A secondary Standing Rock protest camp has reportedly been evicted by police in the midst of cleanup efforts at the disputed Dakota Access Pipeline site. The Standing Rock protest area cleanup has been spearheaded by the Standing Rock Sioux Tribe, which organized the protests that drew thousands of people to North Dakota throughout 2016.
As ABC News reports, Tribal Chairman Dave Archambault admits that the area where opponents of the Dakota Access Pipeline have been camped out for months is a mess. Not only that, much of the debris left behind by protesters has been buried under snow.
Efforts to clean up the Standing Rock site are expected to take weeks, with some of the largest debris left behind consisting of vehicles.
While thousands of water protector protesters called the Standing Rock site home at the peak of the anti-DAPL protests, the crowds have reportedly thinned down considerably in recent days and weeks. The reason? Treacherous winter weather, the Obama administration’s halt of pipeline construction, and calls by the Standing Rock Sioux tribal leadership to get out of the area, at least for now.
“There’s more than anticipated, and it’s under a lot of snow. I wouldn’t say it’s going to get done in days; it’s going to take weeks.”
The area of the Standing Rock protest camp is located near where the Cannonball River flows into Missouri and is prone to flooding. Water protectors involved in the protests want to ensure that the area is cleaned up before spring runoff can wash debris and other contaminants into the Missouri River, which is the source of drinking water for the Standing Rock Sioux Tribe, as well as millions of others downstream.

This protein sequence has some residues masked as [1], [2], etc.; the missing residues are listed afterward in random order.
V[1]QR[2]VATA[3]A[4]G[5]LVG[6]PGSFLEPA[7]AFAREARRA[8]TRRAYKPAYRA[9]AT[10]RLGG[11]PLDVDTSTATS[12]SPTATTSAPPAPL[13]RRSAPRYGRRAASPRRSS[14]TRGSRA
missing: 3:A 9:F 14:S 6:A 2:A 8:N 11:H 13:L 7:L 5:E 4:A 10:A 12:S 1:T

In fact, it is the commitment to keeping the Missouri River water clean and drinkable that is at the root of the Standing Rock protests. Water protectors fear that the controversial, $3.8 billion Dakota Access Pipeline may burst or leak in the future, contaminating the water of the Sioux and countless others. The four-state project, backed by Texas-based Energy Transfer Partners, is nearly completed. It needs only the final stretch, which runs under Lake Oahe, to be completed to become operational.
The problem? Lake Oahe is an artificial lake created by the damming of the Missouri River, and the Standing Rock Sioux Tribe and their supporters fear the environmental impact that would result from a leak at the location.
The land in question belongs to the U.S. Army Corps of Engineers, who had at one time granted an easement to the folks behind the controversial pipeline. Late in 2016, before President Obama vacated the White House, the Corps rescinded that easement, telling Energy Transfer Partners to look into an alternate route. However, as one of his first acts as POTUS, Donald Trump ordered that the pipeline could be completed as planned. While the Standing Rock Sioux have vowed to continue fighting, it appears that construction will be green-lighted in the near future.
Amid all of the controversy, the Standing Rock Sioux Tribe has been cleaning up after their protest efforts, moving remaining protesters to a camp on higher ground. Nicknamed the “Last Child” camp, the new encampment would keep the Standing Rock protesters out of the way of floodwaters and give them space to clean up the main camp. A project, incidentally, that tribal leaders haven’t asked for help from the State of North Dakota or Morton county to complete.